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Preventing Sexual Violence on Campus Is Everyone’s Job

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    By Robin Shear
    UM News

    Peter F. Lake

    Peter F. Lake

    CORAL GABLES, Fla. (February 27, 2015)—The University of Miami hosted a seminar titled “Preventing Campus Sexual Violence and Understanding UM Responsibilities under Title IX” on Thursday led by Peter F. Lake, an internationally known expert in the field. A professor of law, Charles A. Dana Chair, and director of the Center for Excellence in Higher Education Law and Policy at Stetson University College of Law, Lake, who is also his institution’s interim Title IX coordinator, had a simple message about a complex subject:

    Title IX compliance is everyone’s job.

    Enacted by Congress in 1972, Title IX is a comprehensive federal law that prohibits discrimination on the basis of sex in any federally funded education program or activity. It aims to eliminate barriers to educational opportunity caused by sex discrimination, including sexual harassment and violence.

    The all-day seminar offered an overview of Title IX regulations with specific reference to the growing national concern about sexual violence on college campuses.

    Storer Auditorium was nearly full, with attendees from throughout the University, including the medical and marine campuses, as well as the School of Law.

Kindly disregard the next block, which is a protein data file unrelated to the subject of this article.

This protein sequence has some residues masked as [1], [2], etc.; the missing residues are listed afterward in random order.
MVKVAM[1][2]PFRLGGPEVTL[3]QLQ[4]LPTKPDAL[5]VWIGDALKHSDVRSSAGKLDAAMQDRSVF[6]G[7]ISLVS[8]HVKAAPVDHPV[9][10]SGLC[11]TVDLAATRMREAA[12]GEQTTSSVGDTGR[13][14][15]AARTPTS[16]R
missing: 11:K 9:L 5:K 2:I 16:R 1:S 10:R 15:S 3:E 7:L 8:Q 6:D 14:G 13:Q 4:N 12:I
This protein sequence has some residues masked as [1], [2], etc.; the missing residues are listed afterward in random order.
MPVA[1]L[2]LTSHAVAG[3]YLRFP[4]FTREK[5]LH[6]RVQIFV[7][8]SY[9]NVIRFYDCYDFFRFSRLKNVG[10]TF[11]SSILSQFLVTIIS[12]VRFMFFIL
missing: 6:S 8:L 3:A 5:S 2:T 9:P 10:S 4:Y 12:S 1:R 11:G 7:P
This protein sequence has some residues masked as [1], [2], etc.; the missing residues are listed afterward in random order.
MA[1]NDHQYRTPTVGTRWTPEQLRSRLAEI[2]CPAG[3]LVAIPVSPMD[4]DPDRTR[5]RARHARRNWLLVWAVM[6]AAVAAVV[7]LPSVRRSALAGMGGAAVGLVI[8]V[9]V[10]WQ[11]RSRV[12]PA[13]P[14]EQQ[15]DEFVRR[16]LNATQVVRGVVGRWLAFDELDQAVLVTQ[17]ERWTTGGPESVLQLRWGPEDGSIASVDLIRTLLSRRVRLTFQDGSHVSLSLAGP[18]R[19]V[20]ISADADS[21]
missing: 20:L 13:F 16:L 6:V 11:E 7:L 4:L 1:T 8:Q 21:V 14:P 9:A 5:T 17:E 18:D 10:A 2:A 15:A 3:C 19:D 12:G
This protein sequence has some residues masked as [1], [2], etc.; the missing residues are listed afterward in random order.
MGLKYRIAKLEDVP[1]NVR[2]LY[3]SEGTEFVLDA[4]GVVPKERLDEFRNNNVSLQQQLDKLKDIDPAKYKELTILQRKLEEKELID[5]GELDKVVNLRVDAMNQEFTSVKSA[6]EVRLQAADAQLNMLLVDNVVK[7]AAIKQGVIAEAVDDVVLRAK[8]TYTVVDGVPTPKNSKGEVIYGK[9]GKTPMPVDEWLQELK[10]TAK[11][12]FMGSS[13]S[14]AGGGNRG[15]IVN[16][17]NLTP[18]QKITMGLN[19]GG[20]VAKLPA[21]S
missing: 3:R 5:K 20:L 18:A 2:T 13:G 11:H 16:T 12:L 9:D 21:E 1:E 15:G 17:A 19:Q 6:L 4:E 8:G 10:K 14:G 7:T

“This is a very, very important day for us at the University,” Patricia A. Whitely, UM’s vice president for student affairs, said. “I am delighted that this session has come together.”

    Lake pointed to key Title IX cases of the last few years, such as those out of Yale, the University of Montana, and UNC Chapel Hill. He cited a report published in April 2014 by the White House Task Force to Protect Students from Sexual Assault called “Not Alone,” available at, which offers a series of Frequently Asked Questions to help navigate this complicated but potentially life-saving regulatory issue.

    The bottom line is not only to know all the regulations of Title IX, said Lake, but also to humanize them and adopt the spirit of Title IX on an institutional level by owning and enacting it in four key areas: organization and management, investigation and discipline, victim and respondent rights and needs, and campus culture/climate. Compliance comes from “here and here,” Lake said, pointing to his heart and his head.

    According to Lake, one in five women is sexually assaulted while in college, with freshmen and sophomores targeted most often. “Alcohol has been weaponized,” he added, referring to the increasing number of cases of “incapacitated assaults,” where victims are under the influence.

    President Donna E. Shalala, who convened a 25-member Campus Coalition on Sexual Assault Prevention and Education at the University, spoke frankly at the opening of the event. “We have zero tolerance,” she said. “We are serious about the safety of everyone who works, studies, and gets services here. We want to create an atmosphere and culture that clearly says what is acceptable. We are fearless about taking on these cases.”

    To learn more about Title IX compliance and resources at the University of Miami, visit


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